When the surgeons land their spaceships
they will find you are a world.
Inchoate, volcanic, still
battered by asteroids,
then breathable, bubbling,
brushed by frontier.
And when the surgeons lay their chisels
in the divots of your skin,
they will find you are a geode
whose angles run wild and violet
in your desiccated hollows.
And when the surgeons drop their lines
they will find you are an ocean
of fringing reefs and woven stipes;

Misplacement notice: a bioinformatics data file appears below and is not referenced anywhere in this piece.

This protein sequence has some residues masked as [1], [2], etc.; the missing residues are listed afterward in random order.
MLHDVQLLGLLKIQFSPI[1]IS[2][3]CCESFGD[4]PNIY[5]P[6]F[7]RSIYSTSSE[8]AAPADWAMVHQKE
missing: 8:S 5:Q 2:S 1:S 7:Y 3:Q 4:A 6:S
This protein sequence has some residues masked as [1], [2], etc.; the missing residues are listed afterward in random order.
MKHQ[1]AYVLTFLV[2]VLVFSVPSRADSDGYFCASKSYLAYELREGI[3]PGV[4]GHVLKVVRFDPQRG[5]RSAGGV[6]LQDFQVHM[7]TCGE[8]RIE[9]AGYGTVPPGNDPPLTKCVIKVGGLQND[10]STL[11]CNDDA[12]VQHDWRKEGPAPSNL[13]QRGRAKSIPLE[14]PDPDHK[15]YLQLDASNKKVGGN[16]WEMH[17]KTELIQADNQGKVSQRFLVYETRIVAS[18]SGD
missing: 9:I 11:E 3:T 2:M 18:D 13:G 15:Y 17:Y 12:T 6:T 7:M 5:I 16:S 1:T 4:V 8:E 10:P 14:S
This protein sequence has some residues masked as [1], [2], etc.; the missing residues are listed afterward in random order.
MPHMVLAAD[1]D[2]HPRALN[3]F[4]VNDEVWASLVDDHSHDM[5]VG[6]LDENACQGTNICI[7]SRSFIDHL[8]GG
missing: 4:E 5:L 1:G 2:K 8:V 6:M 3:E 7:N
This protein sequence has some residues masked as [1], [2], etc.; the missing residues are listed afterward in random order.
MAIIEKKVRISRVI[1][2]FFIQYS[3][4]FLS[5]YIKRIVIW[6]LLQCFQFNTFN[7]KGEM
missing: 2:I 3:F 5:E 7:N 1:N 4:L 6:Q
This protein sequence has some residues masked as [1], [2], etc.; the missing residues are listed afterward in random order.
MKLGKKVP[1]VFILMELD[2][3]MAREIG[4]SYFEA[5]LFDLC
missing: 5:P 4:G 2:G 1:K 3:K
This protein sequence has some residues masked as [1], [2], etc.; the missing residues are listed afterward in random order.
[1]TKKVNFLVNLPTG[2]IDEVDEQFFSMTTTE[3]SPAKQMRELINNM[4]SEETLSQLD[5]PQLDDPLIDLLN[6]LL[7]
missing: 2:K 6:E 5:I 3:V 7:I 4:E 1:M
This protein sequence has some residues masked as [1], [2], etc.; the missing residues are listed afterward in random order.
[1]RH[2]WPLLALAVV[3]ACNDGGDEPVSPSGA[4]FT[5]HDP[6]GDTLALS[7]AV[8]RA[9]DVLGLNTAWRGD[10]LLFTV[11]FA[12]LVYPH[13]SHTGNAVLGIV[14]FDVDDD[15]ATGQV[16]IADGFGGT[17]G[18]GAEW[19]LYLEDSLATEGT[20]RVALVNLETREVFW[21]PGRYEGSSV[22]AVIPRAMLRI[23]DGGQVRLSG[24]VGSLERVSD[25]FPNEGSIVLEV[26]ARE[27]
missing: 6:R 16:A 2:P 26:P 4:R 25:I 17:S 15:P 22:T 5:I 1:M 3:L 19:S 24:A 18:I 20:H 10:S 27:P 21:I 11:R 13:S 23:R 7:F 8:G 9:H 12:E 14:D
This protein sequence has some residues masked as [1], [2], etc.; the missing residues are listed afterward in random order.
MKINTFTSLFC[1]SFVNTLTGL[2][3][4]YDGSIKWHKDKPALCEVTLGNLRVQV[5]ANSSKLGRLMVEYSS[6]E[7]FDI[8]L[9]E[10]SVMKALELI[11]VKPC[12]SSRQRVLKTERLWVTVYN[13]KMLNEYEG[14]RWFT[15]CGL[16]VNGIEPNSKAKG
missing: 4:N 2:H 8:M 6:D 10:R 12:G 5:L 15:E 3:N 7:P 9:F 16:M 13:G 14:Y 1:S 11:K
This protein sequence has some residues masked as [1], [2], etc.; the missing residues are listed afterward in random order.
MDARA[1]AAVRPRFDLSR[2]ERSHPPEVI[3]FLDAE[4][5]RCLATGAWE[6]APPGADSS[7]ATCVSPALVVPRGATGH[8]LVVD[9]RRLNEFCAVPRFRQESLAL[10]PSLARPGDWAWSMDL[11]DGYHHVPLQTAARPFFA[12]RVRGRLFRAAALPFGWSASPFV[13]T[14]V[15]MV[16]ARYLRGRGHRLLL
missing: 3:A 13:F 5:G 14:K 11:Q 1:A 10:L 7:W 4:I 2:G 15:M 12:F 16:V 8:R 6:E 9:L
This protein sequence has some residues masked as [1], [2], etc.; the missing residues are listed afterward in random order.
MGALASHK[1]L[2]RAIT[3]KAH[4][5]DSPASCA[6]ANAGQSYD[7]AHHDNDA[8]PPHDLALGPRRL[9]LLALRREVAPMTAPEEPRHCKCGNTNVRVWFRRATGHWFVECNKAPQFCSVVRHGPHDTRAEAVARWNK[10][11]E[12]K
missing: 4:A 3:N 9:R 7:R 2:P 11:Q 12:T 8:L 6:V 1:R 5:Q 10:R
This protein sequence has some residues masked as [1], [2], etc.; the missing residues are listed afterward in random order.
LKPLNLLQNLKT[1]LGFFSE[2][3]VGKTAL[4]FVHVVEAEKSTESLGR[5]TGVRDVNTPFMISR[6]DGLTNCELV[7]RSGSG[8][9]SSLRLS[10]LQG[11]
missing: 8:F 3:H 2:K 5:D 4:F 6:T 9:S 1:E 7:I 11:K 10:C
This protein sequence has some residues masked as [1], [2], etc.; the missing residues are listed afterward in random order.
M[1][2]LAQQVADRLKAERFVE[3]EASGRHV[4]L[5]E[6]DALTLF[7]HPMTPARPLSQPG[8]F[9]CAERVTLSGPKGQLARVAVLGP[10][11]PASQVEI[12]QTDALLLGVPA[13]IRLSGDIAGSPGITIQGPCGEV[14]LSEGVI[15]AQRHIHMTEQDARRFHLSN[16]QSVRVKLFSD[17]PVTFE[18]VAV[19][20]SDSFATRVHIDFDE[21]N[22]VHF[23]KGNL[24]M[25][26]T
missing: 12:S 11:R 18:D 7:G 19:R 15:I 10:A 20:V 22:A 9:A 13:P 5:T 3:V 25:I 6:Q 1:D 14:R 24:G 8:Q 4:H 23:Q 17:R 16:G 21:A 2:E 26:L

forgotten anchors snared in the holdfast.
They will discover the color dulls
the deeper they sink.
And were the surgeons just to knock
they would find you are a room
where the dogs are ostensibly
prohibited from the couch
and the upright piano
has a dead Middle F.
They would find you are a room
with a little bronze Buddha
with his belly distressed
and a clock that doesn’t work
but was your mother’s.
This poem was originally published in Issue 77 of The Sonora Review.